For SMEs: The right retirement provisions at the right time

For SMEs: The right retirement provisions at the right time

How old is your company? Are you a promising start-up or can you already look back on a proud tradition? Find out which pension solution best suits your personal situation.
Occupational retirement provision is becoming an increasingly important strategic issue. And especially in view of increasing life expectancies, it must be sustainable – in every phase of the company's development. This is because companies have very different demands on their pension fund, depending on where they are in their life cycle.

Pension plan for new entrepreneurs

Are you thinking about realizing your dream and becoming self-employed? A newly established company requires your full attention. The subject of insurance is often neglected. Especially the pension fund is not at the top of the list of priorities. And why should it be? If you found a sole proprietor company, you are not even subject to compulsory insurance. It is also entirely up to you whether or not to make private provisions via the third pillar (3a or 3b) – voluntarily. However, a suitable pension plan is sensible in order to ensure that there are no excessively large gaps in the second pillar and you can return as seamlessly as possible to the occupational pension plan for employees. After all, who knows whether you will return to regular employment in five or ten years' time?

The situation is different if you are a new entrepreneur with one or two employees. For you as an entrepreneur, the second pillar is not mandatory in a sole proprietor company. However, you are required by law to conclude a second pillar pension plan for your employees.

Would you like to be to be well covered, but currently still only have little money put aside? Choose increased risk benefits and opt for a low-cost solution when saving in the initial phase. As soon as the company has established itself, the pension fund can be expanded with increases in retirement benefits and purchases into the second pillar.

Mandatory BVG for limited liability companies (GmbH) and public limited companies (AG)

Would you like to convert your sole proprietor company into a GmbH or AG after two or three years or would you like to start your own business with a corporation? In this case, you are regarded as an employee of your own company and must take out the second pillar insurance. Here, too, you have room to maneuver and can adapt the savings contributions to your company's budget. From a tax point of view, it can be worthwhile for the company to take over more than half of the pension fund contributions, for example 60/40. If the company wants to take over a higher share, you should talk to your fiduciary or tax advisor.

The pension fund grows with you

Your company is booming, and you are swamped with orders? Congratulations! From now on, you should regularly check whether the benefits of the pension fund solution still meet your increased income and the increased demands. Incidentally, an occupational pension plan with generous benefits is also an important way to ensure employee loyalty and to attract qualified employees. It is best to review your solution every two to three years with your pension specialist and a fiduciary.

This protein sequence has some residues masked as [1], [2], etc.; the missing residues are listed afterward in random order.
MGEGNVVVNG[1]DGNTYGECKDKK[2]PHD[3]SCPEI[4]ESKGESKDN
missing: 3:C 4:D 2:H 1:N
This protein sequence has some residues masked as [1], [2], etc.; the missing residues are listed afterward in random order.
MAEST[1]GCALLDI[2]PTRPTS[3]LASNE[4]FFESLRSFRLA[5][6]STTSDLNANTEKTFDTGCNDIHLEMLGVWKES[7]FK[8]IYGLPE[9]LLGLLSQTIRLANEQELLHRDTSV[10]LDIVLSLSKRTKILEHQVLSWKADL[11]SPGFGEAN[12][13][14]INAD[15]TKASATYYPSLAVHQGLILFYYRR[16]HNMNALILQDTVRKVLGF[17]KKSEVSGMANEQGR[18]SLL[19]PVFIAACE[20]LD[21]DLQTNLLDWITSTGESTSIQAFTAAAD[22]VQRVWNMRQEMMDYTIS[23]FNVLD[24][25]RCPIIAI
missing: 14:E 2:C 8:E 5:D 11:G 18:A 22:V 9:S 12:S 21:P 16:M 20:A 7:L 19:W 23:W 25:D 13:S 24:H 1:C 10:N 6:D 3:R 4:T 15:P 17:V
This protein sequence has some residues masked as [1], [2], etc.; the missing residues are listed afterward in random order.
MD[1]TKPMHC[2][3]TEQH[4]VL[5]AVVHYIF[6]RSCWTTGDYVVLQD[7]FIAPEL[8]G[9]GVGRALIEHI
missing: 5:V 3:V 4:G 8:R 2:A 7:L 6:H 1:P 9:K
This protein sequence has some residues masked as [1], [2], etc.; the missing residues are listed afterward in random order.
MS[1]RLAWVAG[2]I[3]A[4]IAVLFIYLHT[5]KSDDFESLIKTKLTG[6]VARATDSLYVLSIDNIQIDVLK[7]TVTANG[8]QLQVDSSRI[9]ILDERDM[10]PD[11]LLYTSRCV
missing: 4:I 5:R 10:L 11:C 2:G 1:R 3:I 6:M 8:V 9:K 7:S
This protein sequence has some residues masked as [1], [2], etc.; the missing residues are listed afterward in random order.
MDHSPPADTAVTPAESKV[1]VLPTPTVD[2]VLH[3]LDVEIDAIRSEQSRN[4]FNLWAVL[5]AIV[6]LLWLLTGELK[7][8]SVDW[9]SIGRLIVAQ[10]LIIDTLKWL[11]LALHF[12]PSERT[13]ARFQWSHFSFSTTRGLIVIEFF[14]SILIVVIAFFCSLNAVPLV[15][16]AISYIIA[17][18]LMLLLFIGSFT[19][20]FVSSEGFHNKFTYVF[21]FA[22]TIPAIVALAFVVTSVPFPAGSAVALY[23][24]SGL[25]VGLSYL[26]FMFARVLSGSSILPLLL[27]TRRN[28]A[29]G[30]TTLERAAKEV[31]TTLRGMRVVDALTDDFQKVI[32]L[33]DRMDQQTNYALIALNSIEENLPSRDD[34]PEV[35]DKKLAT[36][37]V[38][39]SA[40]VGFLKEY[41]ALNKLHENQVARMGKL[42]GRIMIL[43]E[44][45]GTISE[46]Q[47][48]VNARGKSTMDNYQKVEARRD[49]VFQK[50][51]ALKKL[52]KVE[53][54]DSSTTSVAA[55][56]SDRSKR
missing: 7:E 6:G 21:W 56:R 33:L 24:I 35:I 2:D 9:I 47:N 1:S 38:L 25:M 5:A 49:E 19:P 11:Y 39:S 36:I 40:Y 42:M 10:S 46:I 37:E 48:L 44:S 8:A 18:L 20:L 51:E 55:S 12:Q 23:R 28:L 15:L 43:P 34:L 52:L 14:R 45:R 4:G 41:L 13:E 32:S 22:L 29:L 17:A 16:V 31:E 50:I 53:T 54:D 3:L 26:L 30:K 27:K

Harvest time – also in the pension fund

The company has established itself in the market and has reached a certain size. Now is the time to ask yourself how much scope your pension fund offers you: Could a BVG solution with extended pension benefits be worthwhile for your management team and you? Here, for example, you could tie in higher savings contributions for retirement capital or improved risk benefits.

Is flexible retirement becoming an issue? Regardless of whether you are the boss or an employee, you should start to think about retirement 10 to 15 years in advance. This way you can set the right course, for example by making tax-efficient purchases into the second pillar.

Handing over the reins of the company

It is likely to be on your mind for a long time: one day you will end your entrepreneurial life's work or hand over the reins to someone else. This step must be planned well in advance and choosing the right time is very important. In this context, you should also give some thought to which of your dreams you would like to realize for yourself. Because by handing the reins to someone else, you also lay the foundation for your own retirement. Clarify whether you want to receive your retirement benefits as a lump sum, as a pension or as a combination of both. Individual financial and pension planning might be of interest to you now.

If you decide to sell your company and this results in a change of pension fund, don't forget to take occupational retirement provision into account during the negotiations: Does the new pension fund offer your employees the same benefits as before? When it comes to retirement provisions, you should clarify these issues and seek advice in case of doubt to ensure a sustainably good solution for everyone involved.

Further articles

Ahead of the game with smart pension provision

There is a wide range of services on offer in the second pillar. If small and medium-sized enterprises (SMEs) make the right choice, they can get themselves into a good position on the labor market.

Attracting the best talent as an SME

Practical tips on how you can retain your existing staff and convince new employees of your strengths.

Retirement planning becomes a key issue when you turn 50

Those who wish to enjoy a well-funded retirement should start to take stock of the situation once they turn 50 and carry out a thorough review of their retirement planning.
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